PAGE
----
When you report on your strategic plan (typically both annually and quarterly), your strategic planning committee or executive team will want to look at how your company is performing on its chosen measures. Depending on the meeting, these discussions should remain fairly high-level so you don’t get bogged down on details.
Your operational reports, on the other hand, outline hundreds of projects or tasks people in the department are working on. Monthly operational reporting meetings give the leadership—and the rest of the department—an indication of each project’s status.
Unlike your strategic report, updates on operational projects can be anecdotal or qualitative (as it’s often difficult to quantify actions that aren’t tied to measures). Some organizations have a running text commentary either in an Excel field or a Word document. This commentary is updated weekly or monthly, even if there are no direct measures for that part of the operational plan.
Your strategic plan revolves around how your organization can be different. What sets you apart from other organizations is your mission and vision; the goals you set tie into those concepts. Thus, a strategic plan distinguishes your organization’s direction as being different from that of other companies.
In contrast, your operational plan revolves around being better operationally. If you can implement and execute your strategy efficiently and effectively, your chances of successfully reaching your business objectives increase significantly.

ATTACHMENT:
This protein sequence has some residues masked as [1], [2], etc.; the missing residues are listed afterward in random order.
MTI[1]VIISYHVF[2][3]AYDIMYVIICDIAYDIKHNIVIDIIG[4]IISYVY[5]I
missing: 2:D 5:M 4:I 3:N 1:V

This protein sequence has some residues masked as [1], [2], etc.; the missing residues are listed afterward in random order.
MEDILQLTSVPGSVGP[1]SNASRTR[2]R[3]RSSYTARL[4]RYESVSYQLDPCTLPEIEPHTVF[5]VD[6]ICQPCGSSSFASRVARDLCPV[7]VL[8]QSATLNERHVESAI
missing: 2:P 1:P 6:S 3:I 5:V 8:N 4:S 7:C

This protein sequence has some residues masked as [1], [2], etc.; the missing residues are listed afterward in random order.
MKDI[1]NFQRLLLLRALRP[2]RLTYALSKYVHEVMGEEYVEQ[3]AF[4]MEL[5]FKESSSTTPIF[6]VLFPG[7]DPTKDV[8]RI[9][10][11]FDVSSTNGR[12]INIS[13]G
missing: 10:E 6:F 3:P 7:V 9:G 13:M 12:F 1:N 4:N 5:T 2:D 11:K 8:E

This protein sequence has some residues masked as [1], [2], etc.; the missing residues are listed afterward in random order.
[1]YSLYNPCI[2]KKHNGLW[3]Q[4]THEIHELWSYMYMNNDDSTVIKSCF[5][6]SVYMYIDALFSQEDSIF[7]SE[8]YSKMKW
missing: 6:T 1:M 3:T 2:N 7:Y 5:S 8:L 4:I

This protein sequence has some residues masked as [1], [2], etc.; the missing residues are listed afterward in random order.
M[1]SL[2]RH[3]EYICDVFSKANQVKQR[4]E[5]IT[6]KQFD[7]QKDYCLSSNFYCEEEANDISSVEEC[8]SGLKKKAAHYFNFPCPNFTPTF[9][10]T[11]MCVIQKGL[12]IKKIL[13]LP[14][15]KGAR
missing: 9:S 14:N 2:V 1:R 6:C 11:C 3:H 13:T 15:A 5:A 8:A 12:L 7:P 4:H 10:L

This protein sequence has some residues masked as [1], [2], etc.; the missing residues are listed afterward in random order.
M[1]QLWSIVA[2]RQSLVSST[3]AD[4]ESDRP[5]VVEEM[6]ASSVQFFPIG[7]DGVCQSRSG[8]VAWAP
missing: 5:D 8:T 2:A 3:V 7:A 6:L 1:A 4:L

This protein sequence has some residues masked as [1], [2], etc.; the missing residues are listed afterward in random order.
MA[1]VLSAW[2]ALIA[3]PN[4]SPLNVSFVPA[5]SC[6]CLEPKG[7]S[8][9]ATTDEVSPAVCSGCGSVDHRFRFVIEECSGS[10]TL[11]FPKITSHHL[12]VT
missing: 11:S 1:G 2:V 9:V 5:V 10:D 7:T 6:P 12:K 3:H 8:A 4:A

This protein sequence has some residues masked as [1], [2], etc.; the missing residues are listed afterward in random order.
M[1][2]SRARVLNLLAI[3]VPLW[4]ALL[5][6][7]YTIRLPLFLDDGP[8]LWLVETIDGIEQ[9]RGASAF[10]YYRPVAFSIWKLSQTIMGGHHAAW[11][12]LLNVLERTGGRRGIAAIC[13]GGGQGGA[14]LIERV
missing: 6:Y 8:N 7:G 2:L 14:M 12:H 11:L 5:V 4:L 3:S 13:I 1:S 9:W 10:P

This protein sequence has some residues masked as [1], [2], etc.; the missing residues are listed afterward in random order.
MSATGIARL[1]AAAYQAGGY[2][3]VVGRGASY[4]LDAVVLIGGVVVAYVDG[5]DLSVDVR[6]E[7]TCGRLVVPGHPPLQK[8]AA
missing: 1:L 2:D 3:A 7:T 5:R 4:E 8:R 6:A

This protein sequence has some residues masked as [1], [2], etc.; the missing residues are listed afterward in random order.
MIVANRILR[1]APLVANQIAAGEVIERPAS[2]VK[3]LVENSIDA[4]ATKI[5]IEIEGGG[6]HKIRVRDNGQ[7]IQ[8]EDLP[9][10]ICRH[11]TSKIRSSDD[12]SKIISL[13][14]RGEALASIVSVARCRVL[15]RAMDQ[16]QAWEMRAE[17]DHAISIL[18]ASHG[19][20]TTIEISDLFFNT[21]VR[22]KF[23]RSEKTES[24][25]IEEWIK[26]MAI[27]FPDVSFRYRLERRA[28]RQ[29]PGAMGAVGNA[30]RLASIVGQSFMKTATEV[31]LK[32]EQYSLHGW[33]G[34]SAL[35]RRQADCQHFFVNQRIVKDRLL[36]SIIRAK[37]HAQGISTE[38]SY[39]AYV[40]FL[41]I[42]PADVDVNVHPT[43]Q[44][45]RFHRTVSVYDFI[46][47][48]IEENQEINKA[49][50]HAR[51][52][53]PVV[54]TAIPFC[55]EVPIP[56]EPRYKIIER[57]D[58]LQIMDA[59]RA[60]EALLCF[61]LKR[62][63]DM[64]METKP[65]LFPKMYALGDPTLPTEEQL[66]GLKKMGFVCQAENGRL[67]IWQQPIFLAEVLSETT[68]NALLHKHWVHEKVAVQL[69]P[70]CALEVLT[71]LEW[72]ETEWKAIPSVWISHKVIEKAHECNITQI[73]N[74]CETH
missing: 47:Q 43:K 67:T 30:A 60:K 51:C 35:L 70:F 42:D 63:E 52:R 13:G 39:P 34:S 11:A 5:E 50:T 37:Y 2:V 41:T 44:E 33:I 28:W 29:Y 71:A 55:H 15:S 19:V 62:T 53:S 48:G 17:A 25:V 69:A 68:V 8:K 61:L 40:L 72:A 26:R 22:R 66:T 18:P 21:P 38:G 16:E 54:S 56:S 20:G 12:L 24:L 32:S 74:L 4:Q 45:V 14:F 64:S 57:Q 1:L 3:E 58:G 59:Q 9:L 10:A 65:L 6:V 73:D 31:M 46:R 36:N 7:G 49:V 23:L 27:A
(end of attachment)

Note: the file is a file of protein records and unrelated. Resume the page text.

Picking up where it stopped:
To be a strategy-focused company, you need both a strategic plan and departmental operational plans. You also need a tool to help manage these aspects.
Notice we said “a” tool—not multiple tools. Many organizations struggle to stay on top of performance in these areas in part because they’re using separate tools that create data silos, making it more difficult to see the big picture, which is simply: Are we on track to reach our long-term goals?
ClearPoint is designed to help your organization track its strategic plan. Our software also has some critical functionality that serves to help you manage your operational plan. ClearPoint is considered the most comprehensive strategy reporting software available on the market because users can:
- Link and align goals to measures and projects to see progress on their strategic plan.
- Track project statuses to see how they impact the strategic plan.
- Set up allstrategic projects to track the same information for purposes of “big-picture” reporting that reveals trends and gaps.
ClearPoint also makes it easy to create and share strategy progress reports—we’ve automated 70% of the reporting process! Whether you (or your cohorts) want a quick glance at progress or a detailed report, you can get the information you need without wasting time or manpower on menial reporting tasks.
If all this sounds like a lot of work, don’t worry—you’re probably already farther along than you think! Most departments have some form of operational work plans in place already. So you shouldn’t need to start from scratch; simply put your current plan into a framework or format that helps you perform at a higher level.
Similarly, if your company doesn’t have a fully fleshed-out strategic plan, we have you covered. By the time you’ve filled out this free toolkit, you’ll have a change agenda ready and a strategy map created—complete with your top-priority goals! Download it below.